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As first reported by beat writer Bill Shaikin of the Los Angeles Times, the Angels have signed free agent catcher Geovany Soto to a one-year major league contract.’s Alden Gonzalez says the deal is worth $2.8 million guaranteed.

Soto will offer some veteran presence at catcher for the Halos alongside 25-year-old Carlos Perez, who hit .250/.299/.346 as a rookie in 2015.

Soto slashed .219/.301/.406 with nine homers in 78 games this summer for the White Sox.

The 32-year-old backstop is a .246/.331/.434 career hitter at the major league level.

White Sox acquire right-hander Tommy Kahnle from Rockies

Tommy Kahnle
AP Photo/David Zalubowski
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According to the official Twitter account of the Chicago White Sox, the club acquired right-hander Tommy Kahnle from the Rockies on Tuesday evening in exchange for minor league pitcher Yency Almonte.

Kahnle was designated for assignment by the Rockies last week in a flurry of moves made in preparation of next month’s Rule 5 Draft. The 26-year-old former fifth-round pick posted an ugly 4.86 ERA, 1.77 WHIP, and 39/28 K/BB ratio in 33 1/3 innings this past season for Colorado and he wasn’t much better at Triple-A Albuquerque.

Almonte, 21, had a 3.41 ERA, 1.15 WHIP, and 110/38 K/BB ratio in 137 1/3 innings this past season between Low-A Kannapolis and High-A Winston-Salem.

It’s a straight one-for-one deal of two non-prospects, and the timing of it — in the evening, with Thanksgiving approaching — has our Craig Calcaterra wondering whether an executive was just trying to get out of some family responsibilities …

Mark McGwire to become the Padres bench coach

Los Angeles Dodgers batting coach Mark McGwire roams the field during practice for the National League baseball championship series Thursday, Oct. 10, 2013, in St. Louis. The Dodgers are scheduled to play the St. Louis Cardinals in Game 1 of the NLCS on Friday in St. Louis. (AP Photo/Jeff Roberson)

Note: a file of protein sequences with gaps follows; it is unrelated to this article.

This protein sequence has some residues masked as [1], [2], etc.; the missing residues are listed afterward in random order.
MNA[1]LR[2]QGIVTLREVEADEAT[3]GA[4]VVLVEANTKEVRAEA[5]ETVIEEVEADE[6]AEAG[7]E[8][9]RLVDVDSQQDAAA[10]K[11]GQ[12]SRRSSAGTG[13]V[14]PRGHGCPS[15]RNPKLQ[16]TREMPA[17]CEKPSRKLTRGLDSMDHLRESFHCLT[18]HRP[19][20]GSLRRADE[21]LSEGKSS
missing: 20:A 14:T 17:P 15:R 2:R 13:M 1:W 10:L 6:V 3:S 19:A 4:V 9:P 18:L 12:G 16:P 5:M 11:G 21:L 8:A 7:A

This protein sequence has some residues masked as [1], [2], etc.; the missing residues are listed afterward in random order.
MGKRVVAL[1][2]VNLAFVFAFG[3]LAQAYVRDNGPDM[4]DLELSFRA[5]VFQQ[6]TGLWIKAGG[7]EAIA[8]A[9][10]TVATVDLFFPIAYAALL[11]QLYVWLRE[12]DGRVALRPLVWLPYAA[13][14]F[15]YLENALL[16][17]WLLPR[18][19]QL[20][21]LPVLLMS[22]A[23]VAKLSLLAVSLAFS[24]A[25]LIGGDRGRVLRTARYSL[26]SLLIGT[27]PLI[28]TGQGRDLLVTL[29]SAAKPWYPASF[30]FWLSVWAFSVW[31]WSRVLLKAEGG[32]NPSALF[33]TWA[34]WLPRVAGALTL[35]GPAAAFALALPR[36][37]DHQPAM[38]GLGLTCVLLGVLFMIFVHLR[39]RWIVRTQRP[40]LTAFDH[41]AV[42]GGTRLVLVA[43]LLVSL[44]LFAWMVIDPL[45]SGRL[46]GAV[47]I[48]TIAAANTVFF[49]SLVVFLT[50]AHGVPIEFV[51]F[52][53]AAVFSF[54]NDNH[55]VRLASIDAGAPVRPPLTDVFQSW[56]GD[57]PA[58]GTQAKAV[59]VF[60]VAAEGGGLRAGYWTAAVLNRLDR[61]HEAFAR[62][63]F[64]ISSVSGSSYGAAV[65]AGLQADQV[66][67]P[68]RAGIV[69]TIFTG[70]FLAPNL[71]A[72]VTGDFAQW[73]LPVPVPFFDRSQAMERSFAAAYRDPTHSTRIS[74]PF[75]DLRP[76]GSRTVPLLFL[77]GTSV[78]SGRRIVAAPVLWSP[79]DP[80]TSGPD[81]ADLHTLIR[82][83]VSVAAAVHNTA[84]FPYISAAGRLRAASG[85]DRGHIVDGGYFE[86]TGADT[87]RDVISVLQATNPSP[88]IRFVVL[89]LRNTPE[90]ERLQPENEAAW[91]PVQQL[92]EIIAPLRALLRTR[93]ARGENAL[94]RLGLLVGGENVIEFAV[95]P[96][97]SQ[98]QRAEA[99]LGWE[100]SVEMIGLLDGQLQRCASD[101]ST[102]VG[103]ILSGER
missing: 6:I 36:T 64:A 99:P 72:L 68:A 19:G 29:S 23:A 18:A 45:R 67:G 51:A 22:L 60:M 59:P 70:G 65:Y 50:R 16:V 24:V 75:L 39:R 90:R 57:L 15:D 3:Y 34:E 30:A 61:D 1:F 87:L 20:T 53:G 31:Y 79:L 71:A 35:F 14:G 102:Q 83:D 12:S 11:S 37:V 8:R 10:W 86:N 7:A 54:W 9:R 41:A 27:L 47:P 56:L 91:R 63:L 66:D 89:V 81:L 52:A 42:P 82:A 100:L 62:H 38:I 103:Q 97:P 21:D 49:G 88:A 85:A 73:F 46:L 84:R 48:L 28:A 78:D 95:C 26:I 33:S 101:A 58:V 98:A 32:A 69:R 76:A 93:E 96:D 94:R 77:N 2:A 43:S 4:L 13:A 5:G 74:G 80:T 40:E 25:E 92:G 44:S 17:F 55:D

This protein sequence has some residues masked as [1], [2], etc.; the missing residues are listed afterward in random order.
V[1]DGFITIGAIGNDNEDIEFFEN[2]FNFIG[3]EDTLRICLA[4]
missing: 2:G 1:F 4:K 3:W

The other day Dennis Lin of the San Diego Union-Tribune reported that the Padres were in discussions with former Dodgers hitting coach Mark McGwire about their bench coach job. Today Jon Heyman reports that the deal is done and will soon be announced.

McGwire has been the hitting coach for Los Angeles for the past three seasons. When his contract was not renewed following the end of 2015 he was rumored to be up for the Diamondbacks’ hitting coach job. He likely view staying in Southern California to be a plus, as he makes his home in Irvine, which is around 90 miles from Petco Park. That’s a long commute, but Mac can afford the gas, I guess.

How to talk to your family about the designated hitter at Thanksgiving

Thanksgiving Dinner

While political topics are normally the subject of awkward conversation at the Thanksgiving dinner table, hardcore baseball fans know that it can be just as awkward to talk about the game with relatives.

They don’t know baseball as well as you do — not by a long shot — but for some reason everyone thinks they have the God-given right not only to offer their baseball opinions but to demand acknowledgement that those opinions are correct. Baseball may be dying, you guys, but it’s vestigial status as our National Pastime makes everyone think they’re an expert by simple virtue of being an American. It’s maddening.

I can’t tell you how to keep your family away from sensitive topics, but here are brief answers to some frequently asked questions about the state of the game, and how you can defuse combustible conversations:

Will the National League adopt the designated hitter?

Despite the fact that the DH has been around four 43 seasons, your relatives — even those far younger than 43 — will loudly proclaim it to be a new-fangled abomination as they pass the sweet potatoes. While the best way to avoid conflict here is to say something like “I think the differences between the leagues are special and should be preserved” and try to quickly move on to something else, we don’t progress as a civilization by indulging foolishness in the name of peace. Tell your relatives that pitchers batting is dumb and that the DH should be universal. And then tell them to get their own sweet potatoes. You’re trying to eat here for cryin’ out loud.